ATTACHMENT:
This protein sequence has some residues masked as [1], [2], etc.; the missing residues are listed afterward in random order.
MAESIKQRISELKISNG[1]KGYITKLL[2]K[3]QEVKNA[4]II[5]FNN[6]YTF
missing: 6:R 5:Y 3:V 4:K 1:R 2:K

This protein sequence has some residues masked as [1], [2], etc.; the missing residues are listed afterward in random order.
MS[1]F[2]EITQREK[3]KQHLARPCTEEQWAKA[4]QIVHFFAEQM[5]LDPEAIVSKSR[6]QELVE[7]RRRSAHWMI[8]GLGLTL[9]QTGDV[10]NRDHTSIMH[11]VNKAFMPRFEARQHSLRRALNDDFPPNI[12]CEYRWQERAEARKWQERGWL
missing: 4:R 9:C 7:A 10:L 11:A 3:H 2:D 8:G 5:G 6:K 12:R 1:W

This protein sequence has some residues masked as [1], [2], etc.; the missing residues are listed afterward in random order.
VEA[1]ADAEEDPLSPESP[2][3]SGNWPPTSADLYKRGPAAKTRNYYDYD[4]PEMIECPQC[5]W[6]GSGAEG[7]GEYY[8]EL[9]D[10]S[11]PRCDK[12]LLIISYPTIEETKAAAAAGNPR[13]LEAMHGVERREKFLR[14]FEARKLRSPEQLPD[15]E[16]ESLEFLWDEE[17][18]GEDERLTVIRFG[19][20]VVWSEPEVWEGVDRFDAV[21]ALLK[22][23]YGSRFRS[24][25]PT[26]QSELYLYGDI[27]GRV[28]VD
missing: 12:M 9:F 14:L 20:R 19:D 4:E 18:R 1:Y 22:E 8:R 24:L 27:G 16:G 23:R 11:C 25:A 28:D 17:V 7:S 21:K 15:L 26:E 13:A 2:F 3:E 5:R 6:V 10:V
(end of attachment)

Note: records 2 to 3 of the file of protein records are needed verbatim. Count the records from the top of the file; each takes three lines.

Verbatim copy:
This protein sequence has some residues masked as [1], [2], etc.; the missing residues are listed afterward in random order.
MS[1]F[2]EITQREK[3]KQHLARPCTEEQWAKA[4]QIVHFFAEQM[5]LDPEAIVSKSR[6]QELVE[7]RRRSAHWMI[8]GLGLTL[9]QTGDV[10]NRDHTSIMH[11]VNKAFMPRFEARQHSLRRALNDDFPPNI[12]CEYRWQERAEARKWQERGWL
missing: 4:R 9:C 7:A 10:L 11:A 3:H 2:D 8:G 5:G 6:K 12:R 1:W

This protein sequence has some residues masked as [1], [2], etc.; the missing residues are listed afterward in random order.
VEA[1]ADAEEDPLSPESP[2][3]SGNWPPTSADLYKRGPAAKTRNYYDYD[4]PEMIECPQC[5]W[6]GSGAEG[7]GEYY[8]EL[9]D[10]S[11]PRCDK[12]LLIISYPTIEETKAAAAAGNPR[13]LEAMHGVERREKFLR[14]FEARKLRSPEQLPD[15]E[16]ESLEFLWDEE[17][18]GEDERLTVIRFG[19][20]VVWSEPEVWEGVDRFDAV[21]ALLK[22][23]YGSRFRS[24][25]PT[26]QSELYLYGDI[27]GRV[28]VD
missing: 12:M 9:F 14:L 20:R 19:D 4:E 18:R 1:Y 22:E 8:R 24:L 27:G 16:G 23:R 11:C 25:A 28:D 17:V 7:S 21:K 15:L 26:E 13:A 2:F 3:E 5:R 6:V 10:V